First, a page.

Astigmatism is a common eye condition that causes blurry vision. It occurs when your cornea is more oblong, or football-shaped, than round. Astigmatism can be diagnosed by your optometrist or ophthalmologist with a comprehensive eye exam. It can be corrected with glasses, contacts, or sometimes surgery – but measuring the shape of your cornea is important for getting the right lens prescription. Astigmatism is usually measured with a series of eye exams, some that are standard practice and others that may apply only to certain circumstances.
Perform the Visual Acuity Test.
At your eye doctor’s office, stand where your doctor tells you and look at a chart of numbers and letters on the wall. Cover one eye and read the lines of text to the smallest line you can clearly read, then repeat this with your other eye covered. This tests for myopia (near-sightedness) and hyperopia (far-sightedness), as well as astigmatism.
Astigmatism accompanies myopia or hyperopia 50% of the time. Blurry vision could be caused by astigmatism or one of these other common conditions.
The results will be listed as a fraction, such as 20/20. 20/20 is normal visual acuity. The first number is the distance between you and the chart. The second number is the size of the letters on the last line you can read compared to normal visual acuity. For instance, someone with 20/40 vision has to be 20 feet from something that can be read at 40 feet (12.2 m) by someone with normal vision.
Measure the curve of your cornea with a keratometer.
A keratometer is the instrument your eye doctor can use to measure the curve of your anterior cornea (the front surface of the cornea). Sit with your chin on the chin rest and look straight ahead into the instrument with one eye then the other, when prompted by your doctor. The keratometer shines a circle of light onto your cornea and measures how it reflects over your cornea’s surface.
This is an especially important test for getting contact lenses that fit correctly.
Though this method has its limitations, it’s still the standard way of measuring astigmatism.
Use refraction to measure astigmatism.
Sit up straight and look forward while your doctor places a retinoscope in front of your eyes. The retinoscope is a small, handheld instrument that measures light refraction on the eye. Your doctor will move a large machine with lenses (a phoropter) in front of your eyes that either clarify or obscure your vision, which measures how your eyes focus light. You will have to tell your doctor whether each lens makes your vision better or worse.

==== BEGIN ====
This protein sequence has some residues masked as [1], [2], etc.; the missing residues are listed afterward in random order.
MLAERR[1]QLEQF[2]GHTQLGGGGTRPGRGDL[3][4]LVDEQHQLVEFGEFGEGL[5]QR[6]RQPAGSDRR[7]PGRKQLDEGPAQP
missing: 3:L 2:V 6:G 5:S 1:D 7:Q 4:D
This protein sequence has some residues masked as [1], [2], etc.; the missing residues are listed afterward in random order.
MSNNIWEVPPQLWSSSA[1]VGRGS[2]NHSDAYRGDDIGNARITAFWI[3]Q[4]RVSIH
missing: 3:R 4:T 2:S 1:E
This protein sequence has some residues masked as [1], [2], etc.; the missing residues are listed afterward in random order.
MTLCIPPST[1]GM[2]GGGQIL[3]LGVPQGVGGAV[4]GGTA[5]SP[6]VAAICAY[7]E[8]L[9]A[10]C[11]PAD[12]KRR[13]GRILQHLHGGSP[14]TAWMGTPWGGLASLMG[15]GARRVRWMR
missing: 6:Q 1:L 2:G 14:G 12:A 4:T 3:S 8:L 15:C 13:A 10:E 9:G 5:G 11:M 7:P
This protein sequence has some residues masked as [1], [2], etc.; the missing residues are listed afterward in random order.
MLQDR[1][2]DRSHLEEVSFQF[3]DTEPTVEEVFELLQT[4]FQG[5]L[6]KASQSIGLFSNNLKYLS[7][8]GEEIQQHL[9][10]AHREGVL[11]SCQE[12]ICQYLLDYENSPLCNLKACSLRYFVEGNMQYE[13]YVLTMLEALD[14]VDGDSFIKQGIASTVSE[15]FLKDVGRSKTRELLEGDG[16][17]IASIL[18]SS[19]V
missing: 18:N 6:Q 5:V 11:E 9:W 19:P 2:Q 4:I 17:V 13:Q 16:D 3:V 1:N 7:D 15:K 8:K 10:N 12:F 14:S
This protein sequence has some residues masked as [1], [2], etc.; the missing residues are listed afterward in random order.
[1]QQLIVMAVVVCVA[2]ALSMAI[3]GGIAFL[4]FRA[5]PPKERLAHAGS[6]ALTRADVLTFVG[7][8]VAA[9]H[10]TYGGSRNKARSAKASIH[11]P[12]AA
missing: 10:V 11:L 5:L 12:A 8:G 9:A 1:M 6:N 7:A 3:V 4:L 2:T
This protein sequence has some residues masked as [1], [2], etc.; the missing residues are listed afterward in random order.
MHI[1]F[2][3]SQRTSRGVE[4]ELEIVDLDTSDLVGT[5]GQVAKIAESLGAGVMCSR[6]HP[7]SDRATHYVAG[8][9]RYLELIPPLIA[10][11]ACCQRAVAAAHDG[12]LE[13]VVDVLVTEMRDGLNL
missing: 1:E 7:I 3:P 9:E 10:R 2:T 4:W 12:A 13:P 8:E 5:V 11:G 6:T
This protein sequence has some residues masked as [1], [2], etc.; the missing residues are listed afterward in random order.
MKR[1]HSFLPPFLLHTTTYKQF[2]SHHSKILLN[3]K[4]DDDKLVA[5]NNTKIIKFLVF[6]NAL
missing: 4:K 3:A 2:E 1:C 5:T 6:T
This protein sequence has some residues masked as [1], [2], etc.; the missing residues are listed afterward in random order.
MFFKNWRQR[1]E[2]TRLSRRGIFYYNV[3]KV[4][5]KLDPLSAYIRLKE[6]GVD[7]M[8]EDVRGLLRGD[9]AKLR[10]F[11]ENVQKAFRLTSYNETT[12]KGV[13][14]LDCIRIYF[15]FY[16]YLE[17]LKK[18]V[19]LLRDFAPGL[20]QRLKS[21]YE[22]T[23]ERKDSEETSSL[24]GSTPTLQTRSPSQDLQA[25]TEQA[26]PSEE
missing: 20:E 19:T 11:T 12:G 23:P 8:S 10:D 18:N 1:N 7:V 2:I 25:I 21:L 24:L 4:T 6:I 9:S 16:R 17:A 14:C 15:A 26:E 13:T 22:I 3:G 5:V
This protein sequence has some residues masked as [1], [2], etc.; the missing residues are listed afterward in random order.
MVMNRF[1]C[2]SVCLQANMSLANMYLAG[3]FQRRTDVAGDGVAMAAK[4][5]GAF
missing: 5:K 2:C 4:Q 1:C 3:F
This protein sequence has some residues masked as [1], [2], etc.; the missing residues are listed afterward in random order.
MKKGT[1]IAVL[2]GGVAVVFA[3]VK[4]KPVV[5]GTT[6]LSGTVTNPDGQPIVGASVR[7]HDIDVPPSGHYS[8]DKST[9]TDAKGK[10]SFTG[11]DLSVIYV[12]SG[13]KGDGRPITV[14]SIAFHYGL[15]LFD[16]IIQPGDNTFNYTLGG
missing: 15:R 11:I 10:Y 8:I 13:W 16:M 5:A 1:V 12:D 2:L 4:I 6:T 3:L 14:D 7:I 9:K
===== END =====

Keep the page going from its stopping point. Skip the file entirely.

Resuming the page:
The refraction test helps to establish the location of the irregular shape of the cornea. This will be called the “axis” in a corrective lens prescription.
Be honest with your doctor during these tests – even though technology is improving, your feedback still helps determine the outcomes of your eye exam.
Understand your astigmatism prescription.
After your eye exam, your doctor will give you a prescription for glasses or contact lenses to help fix your astigmatism. The prescription will usually have three numbers – the first one relates to if you’re near-sighted or far-sighted, and the last two relate to your astigmatism.
The second number is for “cylinder,” which is a measure of how flat or irregular your cornea is. This is measured in diopters. Most people with astigmatism have between 0.5-0.75 diopters; you probably need prescription lenses for a diopter measurement of 1.5 or higher.
The third number is for “axis” and goes from 0 to 180, which is a degree measurement of where on your cornea the astigmatism is located.
Use a corneal topographer for more precise measurements.
A topographer is a newer version of the keratometer. Your doctor will have you sit at a table and look into a bowl. This bowl’s inner surface is covered in a pattern of concentric rings. A digital camera sits at the base of the bowl and charts the cornea’s surface by measuring the reflected pattern in the eye. This basically creates a contour map of your eye, and it’s an excellent technique for measuring irregular astigmatism.
Most corneal topography tests measure 8,000 to 10,000 points on the cornea, making it the most accurate keratometry test.
Other advanced ways of measuring astigmatism include autorefractors that measure refraction, and the IOLMaster that makes extensive measurements of the interior and exterior of the eye. The IOLMaster is usually used before cataract surgery.
Try a Placido disc for irregular astigmatism.
The Placido disc is an old-fashioned, hand-held device that is shaped like a giant lollipop. The disc has several sets of concentric circles painted on one side, and is used to measure the regularity of your cornea’s surface. Your doctor holds the disc up to their own eye with the rings pointed towards you, and they look into your eye. Sit still and look straight ahead. The image of your cornea reflects back, and where there is irregular shape it makes the concentric rings look distorted to your doctor.
This old-fashioned method can help to diagnose keratoconus, a disorder that causes irregular astigmatism due to thinning and protruding of the cornea.
Use a Scheimpflug device to measure the posterior cornea.
The shape of your posterior cornea (the back surface of the cornea) can influence the severity of your astigmatism. Keratometry can only measure the front of your cornea, but Scheimpflug imaging uses tomography to get more accurate readings of how thick your cornea is and what the back of it looks like.
This method can be helpful in predicting how successful surgery may be in correcting your astigmatism.